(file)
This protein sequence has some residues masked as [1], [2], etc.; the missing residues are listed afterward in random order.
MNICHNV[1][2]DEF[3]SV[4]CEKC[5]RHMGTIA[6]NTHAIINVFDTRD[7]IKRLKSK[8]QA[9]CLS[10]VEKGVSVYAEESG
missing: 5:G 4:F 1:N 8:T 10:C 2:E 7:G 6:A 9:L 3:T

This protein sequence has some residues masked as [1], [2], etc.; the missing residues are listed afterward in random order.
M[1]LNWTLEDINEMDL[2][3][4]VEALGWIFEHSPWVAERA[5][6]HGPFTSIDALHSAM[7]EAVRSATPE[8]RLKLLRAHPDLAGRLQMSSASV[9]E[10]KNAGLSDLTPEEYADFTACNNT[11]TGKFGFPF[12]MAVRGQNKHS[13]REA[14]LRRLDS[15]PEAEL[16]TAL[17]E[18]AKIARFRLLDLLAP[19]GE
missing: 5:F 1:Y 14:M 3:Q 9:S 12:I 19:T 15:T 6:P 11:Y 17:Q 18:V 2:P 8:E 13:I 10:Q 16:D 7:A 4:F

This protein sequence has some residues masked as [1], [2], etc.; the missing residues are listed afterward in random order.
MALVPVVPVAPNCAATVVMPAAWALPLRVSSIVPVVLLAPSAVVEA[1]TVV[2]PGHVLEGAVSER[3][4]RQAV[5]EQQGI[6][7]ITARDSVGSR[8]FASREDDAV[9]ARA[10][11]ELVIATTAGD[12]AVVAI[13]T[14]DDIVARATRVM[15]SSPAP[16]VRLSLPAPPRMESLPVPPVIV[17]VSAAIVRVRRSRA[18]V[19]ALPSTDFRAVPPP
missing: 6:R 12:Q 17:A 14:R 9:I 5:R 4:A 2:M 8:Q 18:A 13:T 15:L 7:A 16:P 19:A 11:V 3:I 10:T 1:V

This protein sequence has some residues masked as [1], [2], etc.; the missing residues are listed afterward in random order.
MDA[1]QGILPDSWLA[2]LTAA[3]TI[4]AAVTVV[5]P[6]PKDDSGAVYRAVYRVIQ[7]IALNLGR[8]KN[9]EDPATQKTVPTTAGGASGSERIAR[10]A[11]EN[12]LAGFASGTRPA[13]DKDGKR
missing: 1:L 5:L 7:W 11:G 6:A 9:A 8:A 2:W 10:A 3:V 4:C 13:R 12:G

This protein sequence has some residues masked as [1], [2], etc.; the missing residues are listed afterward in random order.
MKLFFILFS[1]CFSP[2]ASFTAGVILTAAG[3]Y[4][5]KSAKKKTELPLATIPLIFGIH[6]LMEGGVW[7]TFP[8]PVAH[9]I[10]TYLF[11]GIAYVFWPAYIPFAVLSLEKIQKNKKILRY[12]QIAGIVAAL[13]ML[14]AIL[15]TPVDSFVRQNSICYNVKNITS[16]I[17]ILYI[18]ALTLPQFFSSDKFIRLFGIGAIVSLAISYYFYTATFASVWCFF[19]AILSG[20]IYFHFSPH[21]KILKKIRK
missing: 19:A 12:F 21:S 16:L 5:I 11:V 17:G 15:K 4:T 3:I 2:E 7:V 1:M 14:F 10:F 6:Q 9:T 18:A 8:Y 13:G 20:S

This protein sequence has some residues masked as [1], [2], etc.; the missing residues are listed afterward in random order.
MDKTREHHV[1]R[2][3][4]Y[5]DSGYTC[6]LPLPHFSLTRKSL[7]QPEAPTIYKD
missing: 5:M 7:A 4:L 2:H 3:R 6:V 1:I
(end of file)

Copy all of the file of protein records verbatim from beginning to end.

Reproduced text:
This protein sequence has some residues masked as [1], [2], etc.; the missing residues are listed afterward in random order.
MNICHNV[1][2]DEF[3]SV[4]CEKC[5]RHMGTIA[6]NTHAIINVFDTRD[7]IKRLKSK[8]QA[9]CLS[10]VEKGVSVYAEESG
missing: 5:G 4:F 1:N 8:T 10:C 2:E 7:G 6:A 9:L 3:T

This protein sequence has some residues masked as [1], [2], etc.; the missing residues are listed afterward in random order.
M[1]LNWTLEDINEMDL[2][3][4]VEALGWIFEHSPWVAERA[5][6]HGPFTSIDALHSAM[7]EAVRSATPE[8]RLKLLRAHPDLAGRLQMSSASV[9]E[10]KNAGLSDLTPEEYADFTACNNT[11]TGKFGFPF[12]MAVRGQNKHS[13]REA[14]LRRLDS[15]PEAEL[16]TAL[17]E[18]AKIARFRLLDLLAP[19]GE
missing: 5:F 1:Y 14:M 3:Q 9:S 12:I 19:T 15:T 6:P 11:Y 17:Q 18:V 2:P 8:E 13:I 10:Q 16:D 7:A 4:F

This protein sequence has some residues masked as [1], [2], etc.; the missing residues are listed afterward in random order.
MALVPVVPVAPNCAATVVMPAAWALPLRVSSIVPVVLLAPSAVVEA[1]TVV[2]PGHVLEGAVSER[3][4]RQAV[5]EQQGI[6][7]ITARDSVGSR[8]FASREDDAV[9]ARA[10][11]ELVIATTAGD[12]AVVAI[13]T[14]DDIVARATRVM[15]SSPAP[16]VRLSLPAPPRMESLPVPPVIV[17]VSAAIVRVRRSRA[18]V[19]ALPSTDFRAVPPP
missing: 6:R 12:Q 17:A 14:R 9:I 5:R 4:A 2:M 8:Q 18:A 13:T 15:L 7:A 16:P 19:A 11:V 3:I 10:T 1:V

This protein sequence has some residues masked as [1], [2], etc.; the missing residues are listed afterward in random order.
MDA[1]QGILPDSWLA[2]LTAA[3]TI[4]AAVTVV[5]P[6]PKDDSGAVYRAVYRVIQ[7]IALNLGR[8]KN[9]EDPATQKTVPTTAGGASGSERIAR[10]A[11]EN[12]LAGFASGTRPA[13]DKDGKR
missing: 1:L 5:L 7:W 11:G 6:A 9:A 8:A 2:W 10:A 3:V 4:C 13:R 12:G

This protein sequence has some residues masked as [1], [2], etc.; the missing residues are listed afterward in random order.
MKLFFILFS[1]CFSP[2]ASFTAGVILTAAG[3]Y[4][5]KSAKKKTELPLATIPLIFGIH[6]LMEGGVW[7]TFP[8]PVAH[9]I[10]TYLF[11]GIAYVFWPAYIPFAVLSLEKIQKNKKILRY[12]QIAGIVAAL[13]ML[14]AIL[15]TPVDSFVRQNSICYNVKNITS[16]I[17]ILYI[18]ALTLPQFFSSDKFIRLFGIGAIVSLAISYYFYTATFASVWCFF[19]AILSG[20]IYFHFSPH[21]KILKKIRK
missing: 19:A 12:F 21:S 16:L 5:I 11:V 17:G 15:K 4:T 3:I 2:E 7:V 1:M 14:F 10:F 6:Q 9:T 18:A 8:Y 13:G 20:S

This protein sequence has some residues masked as [1], [2], etc.; the missing residues are listed afterward in random order.
MDKTREHHV[1]R[2][3][4]Y[5]DSGYTC[6]LPLPHFSLTRKSL[7]QPEAPTIYKD
missing: 5:M 7:A 4:L 2:H 3:R 6:V 1:I